Storing and capturing carbon dioxide (CO2), the most common of greenhouse gases, is a crucial part of curbing global heating. This process, called carbon sequestration, is typically talked about in relation to planting trees or restoring wetlands but less so with mammals.
But researchers have found that some of the planet’s largest mammals can potentially contribute to overall reduction of CO2 in the atmosphere.
Whales can weigh up to 150 tons and, like all living things, are composed largely of carbon. It makes them one of the largest living “carbon sinks”.
The ocean is an important carbon sink, absorbing around one-fifth of human-caused carbon emissions over the last decade.
Blue whales, for example, eat around 8,000lbs of small crustaceans, krill, and photosynthetic plankton every day. In turn, whales’ excrement is rich in nutrients that help tiny sea creatures to flourish, supprting photosynthesis and carbon storage, the scientists found.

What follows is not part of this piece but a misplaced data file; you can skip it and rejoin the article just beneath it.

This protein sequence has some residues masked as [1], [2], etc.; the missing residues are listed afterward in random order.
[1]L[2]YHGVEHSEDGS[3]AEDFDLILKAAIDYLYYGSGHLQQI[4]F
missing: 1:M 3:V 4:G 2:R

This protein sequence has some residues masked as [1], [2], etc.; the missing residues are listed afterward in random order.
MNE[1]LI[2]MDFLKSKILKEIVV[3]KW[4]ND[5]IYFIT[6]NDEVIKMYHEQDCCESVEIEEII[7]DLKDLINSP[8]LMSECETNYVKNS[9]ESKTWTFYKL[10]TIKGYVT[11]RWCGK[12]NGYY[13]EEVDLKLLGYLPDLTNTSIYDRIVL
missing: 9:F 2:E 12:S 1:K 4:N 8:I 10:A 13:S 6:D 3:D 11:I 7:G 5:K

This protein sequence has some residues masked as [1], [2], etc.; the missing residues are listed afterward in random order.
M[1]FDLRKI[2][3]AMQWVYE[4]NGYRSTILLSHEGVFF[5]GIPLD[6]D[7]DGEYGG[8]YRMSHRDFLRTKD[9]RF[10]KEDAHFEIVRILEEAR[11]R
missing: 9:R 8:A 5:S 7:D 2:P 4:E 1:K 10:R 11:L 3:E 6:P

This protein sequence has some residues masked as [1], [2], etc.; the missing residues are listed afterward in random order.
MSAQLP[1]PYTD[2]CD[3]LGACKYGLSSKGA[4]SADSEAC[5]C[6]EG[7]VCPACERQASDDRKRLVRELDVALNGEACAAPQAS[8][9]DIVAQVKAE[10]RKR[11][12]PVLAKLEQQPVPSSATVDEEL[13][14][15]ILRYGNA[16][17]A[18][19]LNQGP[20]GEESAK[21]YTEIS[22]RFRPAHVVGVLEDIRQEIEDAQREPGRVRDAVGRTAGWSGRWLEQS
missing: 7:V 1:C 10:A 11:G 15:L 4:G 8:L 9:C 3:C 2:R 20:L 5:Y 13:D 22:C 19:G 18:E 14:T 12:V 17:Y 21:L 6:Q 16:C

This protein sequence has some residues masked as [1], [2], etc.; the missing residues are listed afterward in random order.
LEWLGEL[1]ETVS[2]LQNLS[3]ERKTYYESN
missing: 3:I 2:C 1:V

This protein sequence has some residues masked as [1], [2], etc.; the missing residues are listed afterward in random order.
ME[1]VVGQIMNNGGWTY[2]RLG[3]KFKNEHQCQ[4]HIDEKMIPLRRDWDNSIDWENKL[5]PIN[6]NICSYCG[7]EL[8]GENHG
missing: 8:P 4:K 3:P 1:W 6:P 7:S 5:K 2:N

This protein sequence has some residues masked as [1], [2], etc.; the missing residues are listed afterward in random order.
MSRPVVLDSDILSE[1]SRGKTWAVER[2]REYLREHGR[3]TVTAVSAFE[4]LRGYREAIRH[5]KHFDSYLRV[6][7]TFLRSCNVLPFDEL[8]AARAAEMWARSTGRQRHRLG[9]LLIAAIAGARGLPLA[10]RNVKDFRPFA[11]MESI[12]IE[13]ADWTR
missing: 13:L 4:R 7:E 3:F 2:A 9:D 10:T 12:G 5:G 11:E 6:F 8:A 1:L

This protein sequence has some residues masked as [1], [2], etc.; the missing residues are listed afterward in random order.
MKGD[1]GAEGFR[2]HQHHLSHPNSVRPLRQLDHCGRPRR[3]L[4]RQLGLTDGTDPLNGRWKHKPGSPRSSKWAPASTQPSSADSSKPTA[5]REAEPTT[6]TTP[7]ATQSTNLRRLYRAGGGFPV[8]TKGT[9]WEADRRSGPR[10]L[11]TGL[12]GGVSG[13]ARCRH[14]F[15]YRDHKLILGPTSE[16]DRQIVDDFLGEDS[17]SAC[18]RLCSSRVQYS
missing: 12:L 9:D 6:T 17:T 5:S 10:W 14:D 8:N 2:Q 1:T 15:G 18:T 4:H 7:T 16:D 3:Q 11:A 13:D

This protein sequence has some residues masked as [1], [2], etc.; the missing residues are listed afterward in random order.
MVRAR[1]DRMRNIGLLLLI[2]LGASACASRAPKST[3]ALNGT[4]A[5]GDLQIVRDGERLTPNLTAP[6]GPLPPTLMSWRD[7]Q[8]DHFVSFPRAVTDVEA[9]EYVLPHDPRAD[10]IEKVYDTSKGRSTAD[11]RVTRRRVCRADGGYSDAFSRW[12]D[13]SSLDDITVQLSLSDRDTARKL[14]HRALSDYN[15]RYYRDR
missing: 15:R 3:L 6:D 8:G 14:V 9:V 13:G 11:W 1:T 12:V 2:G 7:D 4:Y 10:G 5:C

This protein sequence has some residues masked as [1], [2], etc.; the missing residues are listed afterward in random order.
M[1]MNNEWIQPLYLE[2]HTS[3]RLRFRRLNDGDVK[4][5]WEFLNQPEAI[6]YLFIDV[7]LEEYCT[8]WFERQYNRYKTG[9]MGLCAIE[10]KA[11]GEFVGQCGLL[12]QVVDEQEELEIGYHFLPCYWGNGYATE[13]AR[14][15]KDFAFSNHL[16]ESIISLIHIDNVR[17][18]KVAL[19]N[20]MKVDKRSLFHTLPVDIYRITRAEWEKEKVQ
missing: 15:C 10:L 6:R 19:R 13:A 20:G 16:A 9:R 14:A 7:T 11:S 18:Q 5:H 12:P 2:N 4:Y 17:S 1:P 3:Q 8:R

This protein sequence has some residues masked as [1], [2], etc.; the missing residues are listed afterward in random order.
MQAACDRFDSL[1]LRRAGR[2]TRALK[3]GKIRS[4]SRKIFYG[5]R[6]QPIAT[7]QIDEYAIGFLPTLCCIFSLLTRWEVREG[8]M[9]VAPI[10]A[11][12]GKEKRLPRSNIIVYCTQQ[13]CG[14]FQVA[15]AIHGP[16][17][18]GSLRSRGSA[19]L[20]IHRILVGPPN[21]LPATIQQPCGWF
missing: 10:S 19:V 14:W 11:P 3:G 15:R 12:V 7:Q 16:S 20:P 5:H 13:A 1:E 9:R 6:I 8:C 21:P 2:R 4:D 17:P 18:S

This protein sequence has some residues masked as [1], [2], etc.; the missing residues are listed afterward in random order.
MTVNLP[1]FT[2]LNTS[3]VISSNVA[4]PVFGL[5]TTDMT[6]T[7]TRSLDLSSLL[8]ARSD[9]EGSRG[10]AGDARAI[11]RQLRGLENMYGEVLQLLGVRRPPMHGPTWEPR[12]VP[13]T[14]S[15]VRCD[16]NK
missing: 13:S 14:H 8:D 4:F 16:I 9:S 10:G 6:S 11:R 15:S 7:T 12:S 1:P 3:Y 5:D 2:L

“Their size and longevity allow whales to exert strong effects on the carbon cycle by storing carbon more effectively than small animals, ingesting extreme quantities of prey, and producing large volumes of waste products,” wrote the research team from the University of Alaska Southeast and the University of Otago. The new paper was published this month in the journalTrends in Ecology and Evolution.
Whales can live for nearly a century and when they die, their bodies fall to the seafloor where carbon is transferred to the deep sea as they decay.
This adds to the biological carbon pump, where nutrients and chemicals are exchanged between the ocean and the atmosphere.
The scientists say that protecting whale populations and helping increase their numbers is important in enhancing the ocean as a carbon sink.
Commercial hunting has done untold damage to the biological carbon pump by decreasing whale populations by 81 per cent.